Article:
Guest Post: Polygamy or Priesthood for Women?
Course Correction introduces herself in this way. “I’m a happily retired mother and teacher who lives in Bountiful, UT with my husband and a big, yellow dog. I read, write, garden and carry petitions for initiatives to improve state government.”
Which would have a more devastating effect on LDS Church membership—restoring polygamy or admitting women to the priesthood? The Community of Christ, formerly the Reorganized Church of Jesus Christ of Latter-day Saints, lost nearly 50% of their members when they extended the priesthood to women. Would half of devout Mormons find it impossible to obey the prophet if he had a revelation that the priesthood was for all worthy members regardless of gender? Extending the priesthood to males of African descent produced little fallout from the church, but it affected relatively few members. Most US wards at the time had no African/Americans.
Extending priesthood to women would affect every ward. Every family. My elderly father’s reaction to the notion of giving women the priesthood was a horrified, “But then you’d have women telling men what to do!” I’m not at all sure that a majority of younger men don’t feel the same way. Not all women would favor the change, either. Women comfortable with the status quo might be unwilling to give up their place on the pedestal.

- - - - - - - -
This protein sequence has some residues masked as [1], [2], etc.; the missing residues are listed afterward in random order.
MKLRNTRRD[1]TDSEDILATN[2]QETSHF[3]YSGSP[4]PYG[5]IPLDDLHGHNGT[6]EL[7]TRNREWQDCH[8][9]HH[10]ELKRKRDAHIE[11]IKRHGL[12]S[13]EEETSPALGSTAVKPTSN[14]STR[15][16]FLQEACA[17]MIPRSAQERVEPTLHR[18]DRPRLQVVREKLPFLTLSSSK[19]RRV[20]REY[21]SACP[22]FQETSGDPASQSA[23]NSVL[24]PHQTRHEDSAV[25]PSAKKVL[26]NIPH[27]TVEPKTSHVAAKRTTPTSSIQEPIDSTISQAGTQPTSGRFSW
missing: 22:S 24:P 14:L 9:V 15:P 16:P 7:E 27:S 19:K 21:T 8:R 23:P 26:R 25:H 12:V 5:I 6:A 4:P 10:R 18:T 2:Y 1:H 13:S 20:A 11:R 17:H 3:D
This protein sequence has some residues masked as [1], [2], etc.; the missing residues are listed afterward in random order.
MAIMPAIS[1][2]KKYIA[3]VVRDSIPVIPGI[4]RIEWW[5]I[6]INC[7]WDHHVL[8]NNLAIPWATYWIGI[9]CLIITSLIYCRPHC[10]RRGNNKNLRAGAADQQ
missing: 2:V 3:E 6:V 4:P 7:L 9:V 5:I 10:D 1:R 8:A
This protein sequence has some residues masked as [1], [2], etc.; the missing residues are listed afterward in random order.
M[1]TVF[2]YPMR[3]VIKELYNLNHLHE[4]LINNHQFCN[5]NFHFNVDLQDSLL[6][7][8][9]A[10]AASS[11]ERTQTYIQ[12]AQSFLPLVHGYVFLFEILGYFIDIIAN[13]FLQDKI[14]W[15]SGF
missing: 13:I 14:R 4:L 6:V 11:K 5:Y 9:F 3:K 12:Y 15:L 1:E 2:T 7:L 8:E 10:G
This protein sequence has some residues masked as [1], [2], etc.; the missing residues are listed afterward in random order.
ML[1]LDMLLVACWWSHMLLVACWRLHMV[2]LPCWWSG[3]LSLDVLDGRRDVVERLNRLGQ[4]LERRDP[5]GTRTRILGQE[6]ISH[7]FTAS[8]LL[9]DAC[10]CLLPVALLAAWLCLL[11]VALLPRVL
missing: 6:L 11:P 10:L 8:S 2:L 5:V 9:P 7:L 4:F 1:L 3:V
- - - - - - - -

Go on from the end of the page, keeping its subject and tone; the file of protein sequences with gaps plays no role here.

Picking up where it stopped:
To return to the comparison of extending the priesthood to African/Americans, we were always told that their ban from the priesthood would be rescinded at some point. Although early church records show women participating in blessings and anointing and healing other sisters, no tradition of someday receiving priesthood power themselves exists. Indeed, women have always been told they share the priesthood with their husbands.
Restoring polygamy would be an entirely different matter. It would return to a principle officially taught in earlier days and abandoned due to outside pressure. Eternal polygamy is commonly acknowledged today as second wives are sealed to widowers for time and eternity. And some Mormon men include polygamy on their wish list for the restoration of all things in this dispensation. Yale professor Harold Bloom predicted in his 1992 The American Religion that by the early 21st century Mormons would have enough political and financial clout to resurrect the early pillar of their faith. Mitt Romney’s 2008 bid for the presidential nomination has revealed widespread American distrust, even dislike, of Mormons which makes that scenario unlikely in the near future.
But how many Mormons would leave the church if President Monson announced a revelation of the return to plural marriage—assuming it was legal in the US? Would polygamy be sold to women as a means of learning to be more selfless and Christ-like—similar to the rhetoric spouted by the wives on Big Love? Would mostly forgotten pronouncements of pre-Manifesto prophets be quoted and President Hinckley’s statement of never returning to polygamy quietly expunged from church sources?
Although neither scenario is likely, I kind of think more Mormons would go along with the return of polygamy. In my opinion, it’s easier to convince women to accept changes that disadvantage them than to get men to relinquish power and privilege.